Tuesday, June 21, 9 AM
Max Reger (1873 – 1916) played a central role in the innovative and often turbulent musical culture of his time, contributing works for every medium except opera. For complex cultural reasons, it has been particularly Reger’s organ works that have found a secure place in the repertory, and indeed this substantial corpus (28 opus numbers comprising well over 200 pieces) marks a watershed moment in the history of musical modernism generally and organ music specifically. Still, Reger’s style, which owes much to hyper-chromatic, post-Wagnerian idioms, has eluded many organists, who have not been furnished with anything like a systematic way into the music and its performance practices. This workshop presents a new volume in the Wayne Leupold Annotated Performers Edition Series, thus addressing this need in the year marking the one hundredth anniversary of Reger’s death.
An Introduction to the Organ Music of Max Reger, edited by Dean Billmeyer with an extensive preface by Christopher Anderson, offers a collection of Reger’s easier pieces drawn from all his creative periods and genres, including both chorale-based and free works. We will summarize the contents, speak about the collection’s motivations and general aims, and address several examples where the edition clarifies or suggests appropriate approaches to characteristic musical problems.
Christopher Anderson is Associate Professor of Sacred Music at Southern Methodist University, Dallas. His work focuses on early musical modernism, modern German history and philosophy, the organ’s position in Western culture, and Max Reger. He has written extensively on Reger and his music in two books and many essays. He has edited the first complete survey of organ music in the twentieth century (Twentieth-Century Organ Music, Routledge 2011) and now is at work on the first critical biography of Karl Straube.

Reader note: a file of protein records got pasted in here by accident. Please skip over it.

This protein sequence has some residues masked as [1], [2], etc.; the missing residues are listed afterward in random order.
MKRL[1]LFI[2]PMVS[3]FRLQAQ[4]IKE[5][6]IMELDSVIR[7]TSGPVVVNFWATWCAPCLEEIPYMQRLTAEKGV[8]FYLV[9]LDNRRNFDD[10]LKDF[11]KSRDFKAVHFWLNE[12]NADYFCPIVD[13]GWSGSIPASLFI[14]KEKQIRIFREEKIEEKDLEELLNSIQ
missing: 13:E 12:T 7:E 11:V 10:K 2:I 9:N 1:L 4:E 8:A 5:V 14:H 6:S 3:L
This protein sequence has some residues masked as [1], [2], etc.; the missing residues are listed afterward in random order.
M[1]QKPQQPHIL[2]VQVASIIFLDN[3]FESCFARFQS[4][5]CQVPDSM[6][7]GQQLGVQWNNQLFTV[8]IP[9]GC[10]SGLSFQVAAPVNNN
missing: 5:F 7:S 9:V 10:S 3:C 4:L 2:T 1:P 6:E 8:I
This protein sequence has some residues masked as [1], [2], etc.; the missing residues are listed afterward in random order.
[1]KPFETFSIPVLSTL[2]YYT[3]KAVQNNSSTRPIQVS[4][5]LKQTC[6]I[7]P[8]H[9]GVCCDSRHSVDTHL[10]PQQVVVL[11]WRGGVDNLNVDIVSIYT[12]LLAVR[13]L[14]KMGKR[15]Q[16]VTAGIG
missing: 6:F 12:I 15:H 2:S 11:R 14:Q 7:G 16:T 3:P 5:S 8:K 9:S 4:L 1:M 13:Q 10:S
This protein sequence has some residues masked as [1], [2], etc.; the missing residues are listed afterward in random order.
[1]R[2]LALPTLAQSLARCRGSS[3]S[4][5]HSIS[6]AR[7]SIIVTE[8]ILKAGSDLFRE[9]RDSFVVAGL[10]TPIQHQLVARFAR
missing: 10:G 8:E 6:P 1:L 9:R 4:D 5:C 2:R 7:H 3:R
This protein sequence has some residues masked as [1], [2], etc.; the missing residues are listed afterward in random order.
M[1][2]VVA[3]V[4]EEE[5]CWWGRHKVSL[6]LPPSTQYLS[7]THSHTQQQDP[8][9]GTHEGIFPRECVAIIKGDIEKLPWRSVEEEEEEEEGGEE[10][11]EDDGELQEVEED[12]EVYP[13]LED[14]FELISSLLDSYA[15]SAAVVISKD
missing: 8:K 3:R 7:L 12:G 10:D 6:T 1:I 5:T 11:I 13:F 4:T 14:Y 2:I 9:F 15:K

Dean Billmeyer is University Organist and Professor of Music at the University of Minnesota, Minneapolis. A pupil of the late David Craighead, his numerous performance awards include prizes in the Dublin International Organ Competitions in 1980 and 1988. Billmeyer’s interest in the music of Reger stems in part from his position as the successor in Minnesota to Heinrich Fleischer (1912-2006), who was regarded for many years as Karl Straube’s most prominent student active in the United States. Billmeyer is presently pursuing a study of interpretation of Bach’s organ Preludes and Fugues as documented in Straube’s edition for C. F. Peters.